The CAA's conference schedule reaches its midpoint Monday night, with a look at Virginia Commonwealth-Towson on the D1scourse to-do list for the evening.
It's right about this time of the schedule when it becomes reasonable to size up who got fortunate in league scheduling and who did not. That's because it's reasonably clear by now which teams are struggling more than others.
The bottom quarter of the conference is fairly well-established. Neither Northeastern nor Towson has won a league game, and one of William and Mary's victories came against Towson (the other was against Drexel). Combined, the three schools are 1-21 against the top nine teams in the league.
(Notably left out of this is Georgia State, which is 3-5 in the conference but owns victories over James Madison and Virginia Commonwealth. The Panthers get a combined four games against Northeastern, Towson and William and Mary in their final eight CAA contests, which means they're the favorite for a Hofstra 2010-like ascension in the standings late in the season).
Of course, with an 18-game schedule and 11 other league opponents, the CAA doesn't employ a true round-robin. Instead, each school has seven home-and-homes, plus two home-only opponents and two road-only foes.
And here's how those shake out for the bottom three in this year's conference:
Northeastern: Away: James Madison and Old Dominion; Home: Towson and William and Mary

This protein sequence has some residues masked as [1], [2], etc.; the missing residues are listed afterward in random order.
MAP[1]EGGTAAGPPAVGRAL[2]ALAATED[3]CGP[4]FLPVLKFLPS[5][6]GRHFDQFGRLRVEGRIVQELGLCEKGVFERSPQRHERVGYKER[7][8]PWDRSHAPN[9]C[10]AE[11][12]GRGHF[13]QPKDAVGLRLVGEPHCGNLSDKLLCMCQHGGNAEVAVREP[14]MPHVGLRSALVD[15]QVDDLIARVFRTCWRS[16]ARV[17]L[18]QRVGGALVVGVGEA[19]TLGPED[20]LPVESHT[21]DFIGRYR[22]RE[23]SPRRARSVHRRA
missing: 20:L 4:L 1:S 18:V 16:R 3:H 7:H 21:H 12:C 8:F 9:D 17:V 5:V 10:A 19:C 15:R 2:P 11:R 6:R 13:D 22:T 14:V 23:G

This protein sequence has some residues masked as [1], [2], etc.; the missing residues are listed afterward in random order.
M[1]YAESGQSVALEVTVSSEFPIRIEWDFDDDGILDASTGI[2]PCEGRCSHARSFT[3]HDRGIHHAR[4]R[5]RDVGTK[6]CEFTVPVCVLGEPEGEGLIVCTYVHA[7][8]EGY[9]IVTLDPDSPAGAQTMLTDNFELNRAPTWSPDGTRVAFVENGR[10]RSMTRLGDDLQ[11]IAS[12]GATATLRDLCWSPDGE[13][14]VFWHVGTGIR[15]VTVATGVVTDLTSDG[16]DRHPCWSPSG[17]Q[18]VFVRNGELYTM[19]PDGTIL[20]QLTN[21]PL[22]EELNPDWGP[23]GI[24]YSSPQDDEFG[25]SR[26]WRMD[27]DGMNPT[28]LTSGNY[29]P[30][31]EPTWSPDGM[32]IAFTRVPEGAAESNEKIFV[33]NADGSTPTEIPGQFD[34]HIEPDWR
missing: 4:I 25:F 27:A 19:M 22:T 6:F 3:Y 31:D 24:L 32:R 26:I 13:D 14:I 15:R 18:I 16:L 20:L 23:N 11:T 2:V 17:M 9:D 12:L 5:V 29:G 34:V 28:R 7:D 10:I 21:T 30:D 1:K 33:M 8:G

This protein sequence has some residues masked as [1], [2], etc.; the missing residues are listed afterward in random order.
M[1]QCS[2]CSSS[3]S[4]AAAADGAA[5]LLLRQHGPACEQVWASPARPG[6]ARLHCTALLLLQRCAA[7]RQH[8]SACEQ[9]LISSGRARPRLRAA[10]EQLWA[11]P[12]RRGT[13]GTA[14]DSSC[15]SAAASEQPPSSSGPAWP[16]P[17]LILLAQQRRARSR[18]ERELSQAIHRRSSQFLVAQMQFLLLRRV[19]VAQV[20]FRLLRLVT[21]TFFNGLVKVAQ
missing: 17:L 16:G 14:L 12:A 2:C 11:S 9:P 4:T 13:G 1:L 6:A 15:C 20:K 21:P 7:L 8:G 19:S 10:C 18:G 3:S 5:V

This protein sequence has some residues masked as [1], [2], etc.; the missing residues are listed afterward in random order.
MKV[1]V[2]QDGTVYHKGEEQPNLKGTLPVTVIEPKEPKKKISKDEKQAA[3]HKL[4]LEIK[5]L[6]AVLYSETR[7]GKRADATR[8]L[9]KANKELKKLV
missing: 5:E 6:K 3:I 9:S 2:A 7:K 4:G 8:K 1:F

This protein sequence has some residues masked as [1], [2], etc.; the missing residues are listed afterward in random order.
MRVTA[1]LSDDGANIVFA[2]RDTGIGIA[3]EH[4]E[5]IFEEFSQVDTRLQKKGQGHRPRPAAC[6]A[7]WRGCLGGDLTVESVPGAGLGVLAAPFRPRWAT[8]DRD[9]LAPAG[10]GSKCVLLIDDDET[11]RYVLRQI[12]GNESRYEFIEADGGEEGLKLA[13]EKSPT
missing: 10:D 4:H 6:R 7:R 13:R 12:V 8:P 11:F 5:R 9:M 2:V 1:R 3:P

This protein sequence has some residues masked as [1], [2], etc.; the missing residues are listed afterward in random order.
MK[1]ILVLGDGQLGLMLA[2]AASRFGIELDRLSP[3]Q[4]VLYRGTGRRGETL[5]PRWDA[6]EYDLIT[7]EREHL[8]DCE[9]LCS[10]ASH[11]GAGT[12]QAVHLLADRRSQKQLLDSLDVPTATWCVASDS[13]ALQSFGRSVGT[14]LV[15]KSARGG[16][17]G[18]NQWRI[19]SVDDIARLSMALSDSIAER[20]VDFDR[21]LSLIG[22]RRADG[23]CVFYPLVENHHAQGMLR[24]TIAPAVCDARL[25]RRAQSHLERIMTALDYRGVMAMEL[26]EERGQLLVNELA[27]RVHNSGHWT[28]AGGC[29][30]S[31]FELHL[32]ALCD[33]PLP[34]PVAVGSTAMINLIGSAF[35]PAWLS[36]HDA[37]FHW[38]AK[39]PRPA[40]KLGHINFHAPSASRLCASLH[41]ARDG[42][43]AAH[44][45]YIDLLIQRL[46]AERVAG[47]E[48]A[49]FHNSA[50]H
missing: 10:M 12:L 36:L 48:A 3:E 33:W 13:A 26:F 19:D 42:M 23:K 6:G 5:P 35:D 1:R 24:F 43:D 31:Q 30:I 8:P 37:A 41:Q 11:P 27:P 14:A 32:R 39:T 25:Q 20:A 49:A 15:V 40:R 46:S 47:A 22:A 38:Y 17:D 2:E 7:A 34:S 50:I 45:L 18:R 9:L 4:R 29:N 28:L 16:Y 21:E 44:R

Towson: Away: George Mason and Northeastern; Home: Virginia Commonwealth and William and Mary
William and Mary: Away: Northeastern and Towson; Home: George Mason and Georgia State
Amazingly, none of the series between the three struggling teams repeat, which means it's still mathematically possible (though probably not a likely outcome) for them to combine for a 4-50 league mark. Consider for a moment: If that somehow did happen, everyone else in the CAA would be 104-58 in conference games.
Back on point: The only team in the current top nine with multiple one-game series with the bottom three is George Mason. Georgia State, James Madison, Old Dominion and Virginia Commonwealth each have one.
The most fortunate team? It would seem to be Hofstra, which deals with contenders James Madison, Old Dominion and Virginia Commonwealth just once apiece. So much for southern bias, huh?